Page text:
Comprehensive security is a broader and more inclusive concept of security than the traditional notion of power-based security. It encompasses a range of factors, including economic, social, environmental, political, and military aspects, all of which contribute to a country’s overall security.
In contrast, the traditional concept of power-based security emphasizes military might and the ability to defend oneself against potential adversaries. This narrow view of security often overlooks other important factors that contribute to a country’s stability and prosperity.
Comprehensive security is particularly relevant for developing and poor countries because it recognizes that security is not just about protecting against external threats, but also about addressing internal issues such as poverty, inequality, and social unrest. By addressing these underlying problems, comprehensive security can help prevent conflict and instability and promote long-term sustainable development.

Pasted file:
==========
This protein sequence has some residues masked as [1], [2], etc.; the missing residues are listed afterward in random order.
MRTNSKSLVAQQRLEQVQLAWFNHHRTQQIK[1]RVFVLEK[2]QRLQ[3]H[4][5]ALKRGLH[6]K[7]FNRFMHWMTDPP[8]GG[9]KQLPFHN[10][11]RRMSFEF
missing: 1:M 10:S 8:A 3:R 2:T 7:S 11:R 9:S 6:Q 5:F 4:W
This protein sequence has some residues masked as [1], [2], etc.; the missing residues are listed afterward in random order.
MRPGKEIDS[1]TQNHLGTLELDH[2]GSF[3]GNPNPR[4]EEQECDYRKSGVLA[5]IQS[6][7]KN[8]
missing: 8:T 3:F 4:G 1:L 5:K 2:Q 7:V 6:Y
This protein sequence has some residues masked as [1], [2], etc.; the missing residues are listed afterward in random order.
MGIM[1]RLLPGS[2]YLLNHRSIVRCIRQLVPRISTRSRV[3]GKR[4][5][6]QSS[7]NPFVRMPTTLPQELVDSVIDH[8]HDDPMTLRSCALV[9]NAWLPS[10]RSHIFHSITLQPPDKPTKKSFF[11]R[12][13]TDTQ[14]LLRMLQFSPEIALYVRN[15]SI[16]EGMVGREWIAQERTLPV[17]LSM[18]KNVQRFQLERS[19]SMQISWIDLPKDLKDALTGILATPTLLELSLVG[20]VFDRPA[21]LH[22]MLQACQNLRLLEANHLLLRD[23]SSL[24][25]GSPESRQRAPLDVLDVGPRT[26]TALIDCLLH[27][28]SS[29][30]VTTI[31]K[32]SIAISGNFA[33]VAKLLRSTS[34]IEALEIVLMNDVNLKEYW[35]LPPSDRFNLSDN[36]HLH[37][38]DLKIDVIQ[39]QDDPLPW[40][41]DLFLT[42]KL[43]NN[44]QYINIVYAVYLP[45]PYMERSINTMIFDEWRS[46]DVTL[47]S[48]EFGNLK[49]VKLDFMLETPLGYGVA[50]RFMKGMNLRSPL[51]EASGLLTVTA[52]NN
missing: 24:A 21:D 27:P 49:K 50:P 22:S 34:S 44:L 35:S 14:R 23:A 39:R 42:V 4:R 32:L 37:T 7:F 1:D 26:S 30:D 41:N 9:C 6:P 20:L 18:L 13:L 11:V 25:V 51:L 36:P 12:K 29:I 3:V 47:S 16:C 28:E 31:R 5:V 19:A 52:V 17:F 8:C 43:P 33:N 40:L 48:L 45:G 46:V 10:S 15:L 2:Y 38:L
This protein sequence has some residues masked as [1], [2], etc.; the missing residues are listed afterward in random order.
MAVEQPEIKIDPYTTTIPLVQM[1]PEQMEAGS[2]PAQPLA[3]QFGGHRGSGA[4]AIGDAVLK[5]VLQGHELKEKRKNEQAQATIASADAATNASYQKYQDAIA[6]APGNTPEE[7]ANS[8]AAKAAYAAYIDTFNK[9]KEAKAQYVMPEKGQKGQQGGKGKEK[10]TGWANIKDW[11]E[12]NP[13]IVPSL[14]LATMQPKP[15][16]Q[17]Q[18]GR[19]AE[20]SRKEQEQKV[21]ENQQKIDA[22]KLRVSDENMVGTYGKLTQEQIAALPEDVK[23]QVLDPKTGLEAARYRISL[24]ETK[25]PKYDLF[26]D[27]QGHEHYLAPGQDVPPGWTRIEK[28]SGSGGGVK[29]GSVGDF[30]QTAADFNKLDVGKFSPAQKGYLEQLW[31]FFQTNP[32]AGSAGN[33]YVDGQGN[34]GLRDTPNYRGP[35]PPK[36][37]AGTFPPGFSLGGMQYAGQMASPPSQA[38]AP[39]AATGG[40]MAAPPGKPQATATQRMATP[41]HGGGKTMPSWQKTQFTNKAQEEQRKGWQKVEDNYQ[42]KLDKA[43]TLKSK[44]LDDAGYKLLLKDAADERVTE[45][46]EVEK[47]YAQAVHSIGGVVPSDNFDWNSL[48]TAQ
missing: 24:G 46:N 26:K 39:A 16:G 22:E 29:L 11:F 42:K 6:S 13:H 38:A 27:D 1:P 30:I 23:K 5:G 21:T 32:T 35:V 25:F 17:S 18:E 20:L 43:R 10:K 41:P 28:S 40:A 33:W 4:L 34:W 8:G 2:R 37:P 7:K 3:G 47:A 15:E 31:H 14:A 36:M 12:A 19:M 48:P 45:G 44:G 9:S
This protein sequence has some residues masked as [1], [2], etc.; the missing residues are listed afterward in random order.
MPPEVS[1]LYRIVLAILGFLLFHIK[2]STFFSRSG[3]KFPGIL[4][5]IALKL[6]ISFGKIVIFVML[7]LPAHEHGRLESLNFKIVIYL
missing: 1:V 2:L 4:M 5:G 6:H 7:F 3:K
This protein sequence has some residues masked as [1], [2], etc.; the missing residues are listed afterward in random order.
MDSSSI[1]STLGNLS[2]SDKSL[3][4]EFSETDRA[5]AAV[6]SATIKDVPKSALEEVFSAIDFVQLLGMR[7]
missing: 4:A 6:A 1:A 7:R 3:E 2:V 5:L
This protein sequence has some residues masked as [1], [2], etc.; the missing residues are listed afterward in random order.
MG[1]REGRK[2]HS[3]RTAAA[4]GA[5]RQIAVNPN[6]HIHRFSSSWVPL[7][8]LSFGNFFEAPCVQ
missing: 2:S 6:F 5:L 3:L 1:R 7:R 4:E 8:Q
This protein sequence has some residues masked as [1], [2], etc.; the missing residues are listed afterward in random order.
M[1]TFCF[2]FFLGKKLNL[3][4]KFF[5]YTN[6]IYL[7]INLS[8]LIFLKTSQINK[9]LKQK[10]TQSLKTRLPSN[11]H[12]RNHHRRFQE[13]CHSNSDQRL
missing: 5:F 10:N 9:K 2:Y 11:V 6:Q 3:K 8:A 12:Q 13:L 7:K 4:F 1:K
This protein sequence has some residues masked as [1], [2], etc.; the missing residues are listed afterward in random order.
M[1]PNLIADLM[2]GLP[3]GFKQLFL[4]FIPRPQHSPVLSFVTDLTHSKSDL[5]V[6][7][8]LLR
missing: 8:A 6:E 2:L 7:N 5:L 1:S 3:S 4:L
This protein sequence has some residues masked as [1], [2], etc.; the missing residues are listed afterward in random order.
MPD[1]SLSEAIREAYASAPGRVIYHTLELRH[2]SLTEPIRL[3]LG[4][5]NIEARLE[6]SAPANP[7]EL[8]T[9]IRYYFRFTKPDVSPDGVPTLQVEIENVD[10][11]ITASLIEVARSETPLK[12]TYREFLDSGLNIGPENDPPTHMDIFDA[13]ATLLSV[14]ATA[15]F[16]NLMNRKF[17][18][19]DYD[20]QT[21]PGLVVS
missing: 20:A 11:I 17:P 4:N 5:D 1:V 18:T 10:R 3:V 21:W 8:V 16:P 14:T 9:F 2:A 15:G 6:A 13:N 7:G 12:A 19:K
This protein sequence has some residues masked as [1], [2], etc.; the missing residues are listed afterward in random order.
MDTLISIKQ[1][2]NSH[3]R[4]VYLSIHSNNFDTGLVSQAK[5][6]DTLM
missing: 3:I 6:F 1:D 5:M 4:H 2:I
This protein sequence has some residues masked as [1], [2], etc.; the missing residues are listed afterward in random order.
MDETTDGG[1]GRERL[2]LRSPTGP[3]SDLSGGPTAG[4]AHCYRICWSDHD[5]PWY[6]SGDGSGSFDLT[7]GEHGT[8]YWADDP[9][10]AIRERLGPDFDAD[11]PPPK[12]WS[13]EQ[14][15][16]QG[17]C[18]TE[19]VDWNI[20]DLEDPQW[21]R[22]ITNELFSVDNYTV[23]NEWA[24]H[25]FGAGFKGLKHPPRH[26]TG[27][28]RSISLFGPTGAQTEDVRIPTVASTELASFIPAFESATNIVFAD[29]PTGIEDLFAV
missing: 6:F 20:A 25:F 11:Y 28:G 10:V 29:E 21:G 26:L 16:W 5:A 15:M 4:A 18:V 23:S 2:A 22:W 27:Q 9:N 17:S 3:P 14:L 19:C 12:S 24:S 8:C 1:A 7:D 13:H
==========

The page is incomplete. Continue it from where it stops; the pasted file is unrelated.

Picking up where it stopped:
However, implementing comprehensive security in developing and poor countries can be challenging due to limited resources and capacity. It requires a multifaceted approach that involves addressing economic, social, and political factors simultaneously. It also requires the cooperation and coordination of various stakeholders, including government agencies, civil society organizations, and the private sector.
Overall, while comprehensive security may be more appropriate for developing and poor countries, it requires significant effort and resources to implement effectively.